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Wings strengthen system through last two drafts, but still 'a ways off'

Ted Kulfan
The Detroit News

Detroit — The Red Wings are in a much better position today than they were last week, for sure last season, and now heading into the future.

That’s the opinion of draft analysts and national commentators after this week’s Entry Draft.

The organization is deeper, and general manager Steve Yzerman unquestionably has more assets at his disposal.

But given the obvious youth of those draft picks from Yzerman’s two drafts — most are still a minimum two years away — and the general state of the NHL roster, there’s still work to be done.

Moritz Seider was a first-round selection by the Wings in 2019.

“For sure I still think they’re going to get caved in next season,” said Ryan Kennedy, associate senior writer and draft prospect expert at The Hockey News. “And that’s fine. You’re getting a top-10 pick and you give kids the ice time and experience, and tell them, ‘This is where we are, and this is where you need to be.’ It’s going to be a transitional year.”

What everyone has liked about Yzerman’s first two drafts as Wings’ general manager is the sheer quantity of picks he’s acquired and the type of players he’s been drafting.

The Wings drafted 12 players in this week’s Entry Draft. A persistent theme was skilled, smart hockey players who have a high ceiling of potential.

“You’re getting a lot of skill, smart kids, who can handle the puck,” Kennedy said. “That’s a pretty fair assessment.”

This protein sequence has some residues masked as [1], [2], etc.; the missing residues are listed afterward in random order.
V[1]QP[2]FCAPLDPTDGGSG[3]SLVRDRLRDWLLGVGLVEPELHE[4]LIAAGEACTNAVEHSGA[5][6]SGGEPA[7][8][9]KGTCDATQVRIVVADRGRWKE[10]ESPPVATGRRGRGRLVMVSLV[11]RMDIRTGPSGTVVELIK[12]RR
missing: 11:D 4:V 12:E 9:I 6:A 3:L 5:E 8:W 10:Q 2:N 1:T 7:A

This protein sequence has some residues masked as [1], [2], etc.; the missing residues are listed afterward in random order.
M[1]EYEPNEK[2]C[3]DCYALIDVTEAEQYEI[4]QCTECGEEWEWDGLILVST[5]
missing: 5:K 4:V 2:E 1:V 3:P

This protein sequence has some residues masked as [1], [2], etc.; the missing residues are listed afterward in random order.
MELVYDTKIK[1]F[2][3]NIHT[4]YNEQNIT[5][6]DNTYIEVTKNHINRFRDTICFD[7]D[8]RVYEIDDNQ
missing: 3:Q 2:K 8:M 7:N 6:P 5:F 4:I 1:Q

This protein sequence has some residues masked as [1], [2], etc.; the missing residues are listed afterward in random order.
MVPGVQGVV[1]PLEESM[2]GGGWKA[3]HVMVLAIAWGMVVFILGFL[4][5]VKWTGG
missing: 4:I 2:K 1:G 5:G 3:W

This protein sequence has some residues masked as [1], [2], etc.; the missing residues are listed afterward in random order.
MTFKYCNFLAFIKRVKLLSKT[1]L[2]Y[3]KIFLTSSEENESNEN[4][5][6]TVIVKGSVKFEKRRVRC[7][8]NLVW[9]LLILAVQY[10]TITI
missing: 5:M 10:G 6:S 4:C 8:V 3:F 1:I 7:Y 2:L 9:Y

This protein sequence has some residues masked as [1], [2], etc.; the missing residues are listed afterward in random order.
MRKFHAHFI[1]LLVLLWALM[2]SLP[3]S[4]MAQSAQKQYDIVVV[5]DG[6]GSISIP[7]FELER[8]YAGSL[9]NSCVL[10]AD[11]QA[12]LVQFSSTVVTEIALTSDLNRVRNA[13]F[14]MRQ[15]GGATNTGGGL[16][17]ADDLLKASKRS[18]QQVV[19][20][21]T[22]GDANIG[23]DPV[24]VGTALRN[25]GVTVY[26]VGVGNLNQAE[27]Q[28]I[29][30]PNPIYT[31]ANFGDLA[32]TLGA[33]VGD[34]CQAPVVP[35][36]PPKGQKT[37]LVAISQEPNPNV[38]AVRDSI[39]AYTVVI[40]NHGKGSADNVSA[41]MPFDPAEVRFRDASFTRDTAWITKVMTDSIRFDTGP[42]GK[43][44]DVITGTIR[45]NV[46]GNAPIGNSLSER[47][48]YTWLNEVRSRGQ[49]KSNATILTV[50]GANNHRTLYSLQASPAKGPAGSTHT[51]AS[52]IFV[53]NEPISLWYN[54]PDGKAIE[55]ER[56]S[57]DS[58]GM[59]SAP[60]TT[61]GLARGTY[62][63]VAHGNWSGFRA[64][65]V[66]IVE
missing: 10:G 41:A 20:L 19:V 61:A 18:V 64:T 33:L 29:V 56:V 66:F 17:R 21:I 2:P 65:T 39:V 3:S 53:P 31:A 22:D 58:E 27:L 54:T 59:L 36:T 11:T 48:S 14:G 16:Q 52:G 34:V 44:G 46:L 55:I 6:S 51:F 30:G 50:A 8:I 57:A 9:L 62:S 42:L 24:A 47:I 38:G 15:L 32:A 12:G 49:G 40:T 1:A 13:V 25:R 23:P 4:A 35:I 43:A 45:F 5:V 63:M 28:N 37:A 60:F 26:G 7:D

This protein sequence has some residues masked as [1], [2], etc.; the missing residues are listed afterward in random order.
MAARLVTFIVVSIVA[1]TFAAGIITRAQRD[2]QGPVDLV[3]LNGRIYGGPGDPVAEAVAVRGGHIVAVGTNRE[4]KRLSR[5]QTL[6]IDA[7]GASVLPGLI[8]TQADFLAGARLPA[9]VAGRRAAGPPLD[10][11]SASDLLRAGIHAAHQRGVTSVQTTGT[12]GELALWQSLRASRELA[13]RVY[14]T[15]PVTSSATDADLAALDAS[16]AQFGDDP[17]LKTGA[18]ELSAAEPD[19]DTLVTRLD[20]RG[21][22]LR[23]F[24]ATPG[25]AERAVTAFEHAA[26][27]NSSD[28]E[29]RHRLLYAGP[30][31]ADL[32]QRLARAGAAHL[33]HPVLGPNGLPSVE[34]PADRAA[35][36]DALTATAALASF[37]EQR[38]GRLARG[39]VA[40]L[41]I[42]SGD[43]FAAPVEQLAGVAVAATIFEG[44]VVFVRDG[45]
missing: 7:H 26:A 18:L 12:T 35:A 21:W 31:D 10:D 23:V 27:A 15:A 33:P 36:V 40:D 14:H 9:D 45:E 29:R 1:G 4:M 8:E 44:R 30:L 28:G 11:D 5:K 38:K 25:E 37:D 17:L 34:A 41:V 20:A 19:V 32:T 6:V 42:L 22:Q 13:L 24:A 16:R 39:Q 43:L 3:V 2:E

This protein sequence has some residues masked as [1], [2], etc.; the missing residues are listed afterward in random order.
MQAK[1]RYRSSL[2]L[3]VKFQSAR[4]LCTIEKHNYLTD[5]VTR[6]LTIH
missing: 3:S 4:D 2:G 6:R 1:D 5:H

E.J. Hradek, senior reporter at NHL Network, liked Yzerman’s strategy in this draft.

“You have to hope your scouting staff is good and having all those picks in a good draft is good, and by all accounts, this was a pretty good draft,” Hradek said.

Hradek predicted the Wings would select defenseman Jamie Drysdale with their first pick, but taking forward Lucas Raymond was reasonable and should turn out well.

“Raymond will be a good player,” said Hradek, adding Raymond instantly becomes the Wings’ best prospect. “I’m a little surprised, but he’s a real good player. Steve must feel that (defenseman Moritz) Seider can become a No. 1 type of defensemen and he didn’t have make to make another move on defense (through the draft).

“You have to score goals. You see what Steve had and did in Tampa, having (defenseman Victor) Hedman and they went out and got a lot of talented forwards.”

Kyle Woodlief, publisher of Red Line Report, felt the Wings have done a good job of creating building blocks of offense.

“It’s been a team lacking in goal scoring and they went for some skill guys,” Woodlief said. “They’ve taken a more patient approach to development. You see a guy like (Filip) Zadina, who is beginning to make an impact, and they have plenty of talent coming in the system.”

But despite all the building blocks in the foundation, everyone believes the Wings are still several years from any sort of serious contention.

Most of the Wings' intriguing talent is anywhere from 18 to 20 years old, and simply isn’t ready for the NHL.

Yzerman is slowly putting together a competitive roster at the NHL level — but there are miles to go.

“It’s difficult to win in the NHL with a lot of 19- and 20-year-olds in your lineup,” Woodlief said. “You just can’t do it.”

Said Hradek: “There’s a lot of work to do. You have to build from the goal out and you need a strong defense, and when Seider gets there, you’ll get a better idea of what they’ll look like. They’re trying to fit some pieces into it and get through, adding (Marc) Staal, who is a good pro, will compete and work with younger players.

“But they’re a ways off.”

ted.kulfan@detroitnews.com

Twitter: @tkulfan